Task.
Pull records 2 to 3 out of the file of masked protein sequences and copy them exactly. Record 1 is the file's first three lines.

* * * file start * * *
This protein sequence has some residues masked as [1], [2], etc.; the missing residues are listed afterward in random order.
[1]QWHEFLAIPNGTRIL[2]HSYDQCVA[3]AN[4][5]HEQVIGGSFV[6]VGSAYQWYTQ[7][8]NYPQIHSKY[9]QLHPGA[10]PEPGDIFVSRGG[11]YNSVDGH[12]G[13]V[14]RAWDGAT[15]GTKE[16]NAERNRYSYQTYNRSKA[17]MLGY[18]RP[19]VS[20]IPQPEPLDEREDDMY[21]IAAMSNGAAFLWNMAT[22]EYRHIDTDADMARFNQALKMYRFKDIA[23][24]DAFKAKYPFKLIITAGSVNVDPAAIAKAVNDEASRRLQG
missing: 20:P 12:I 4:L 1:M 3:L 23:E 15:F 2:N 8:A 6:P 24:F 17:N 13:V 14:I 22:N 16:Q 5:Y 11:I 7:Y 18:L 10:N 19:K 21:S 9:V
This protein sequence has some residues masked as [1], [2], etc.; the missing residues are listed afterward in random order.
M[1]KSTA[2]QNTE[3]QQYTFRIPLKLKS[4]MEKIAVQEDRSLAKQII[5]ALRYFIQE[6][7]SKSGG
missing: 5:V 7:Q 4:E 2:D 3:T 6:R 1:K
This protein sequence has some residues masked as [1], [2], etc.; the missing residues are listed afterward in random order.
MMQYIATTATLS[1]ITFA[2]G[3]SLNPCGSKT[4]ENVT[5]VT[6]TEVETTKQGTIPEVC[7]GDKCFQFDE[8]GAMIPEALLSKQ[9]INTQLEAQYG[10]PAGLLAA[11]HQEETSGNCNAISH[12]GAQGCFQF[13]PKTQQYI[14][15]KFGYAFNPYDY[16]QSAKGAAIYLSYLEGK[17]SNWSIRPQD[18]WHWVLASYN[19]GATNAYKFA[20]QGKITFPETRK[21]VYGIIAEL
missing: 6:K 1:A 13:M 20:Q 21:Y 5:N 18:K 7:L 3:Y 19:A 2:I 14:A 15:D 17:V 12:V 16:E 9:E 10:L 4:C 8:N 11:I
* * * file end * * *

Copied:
This protein sequence has some residues masked as [1], [2], etc.; the missing residues are listed afterward in random order.
M[1]KSTA[2]QNTE[3]QQYTFRIPLKLKS[4]MEKIAVQEDRSLAKQII[5]ALRYFIQE[6][7]SKSGG
missing: 5:V 7:Q 4:E 2:D 3:T 6:R 1:K
This protein sequence has some residues masked as [1], [2], etc.; the missing residues are listed afterward in random order.
MMQYIATTATLS[1]ITFA[2]G[3]SLNPCGSKT[4]ENVT[5]VT[6]TEVETTKQGTIPEVC[7]GDKCFQFDE[8]GAMIPEALLSKQ[9]INTQLEAQYG[10]PAGLLAA[11]HQEETSGNCNAISH[12]GAQGCFQF[13]PKTQQYI[14][15]KFGYAFNPYDY[16]QSAKGAAIYLSYLEGK[17]SNWSIRPQD[18]WHWVLASYN[19]GATNAYKFA[20]QGKITFPETRK[21]VYGIIAEL
missing: 6:K 1:A 13:M 20:Q 21:Y 5:N 18:K 7:L 3:Y 19:A 2:I 14:A 15:D 17:V 12:V 16:E 9:E 10:L 4:C 8:N 11:I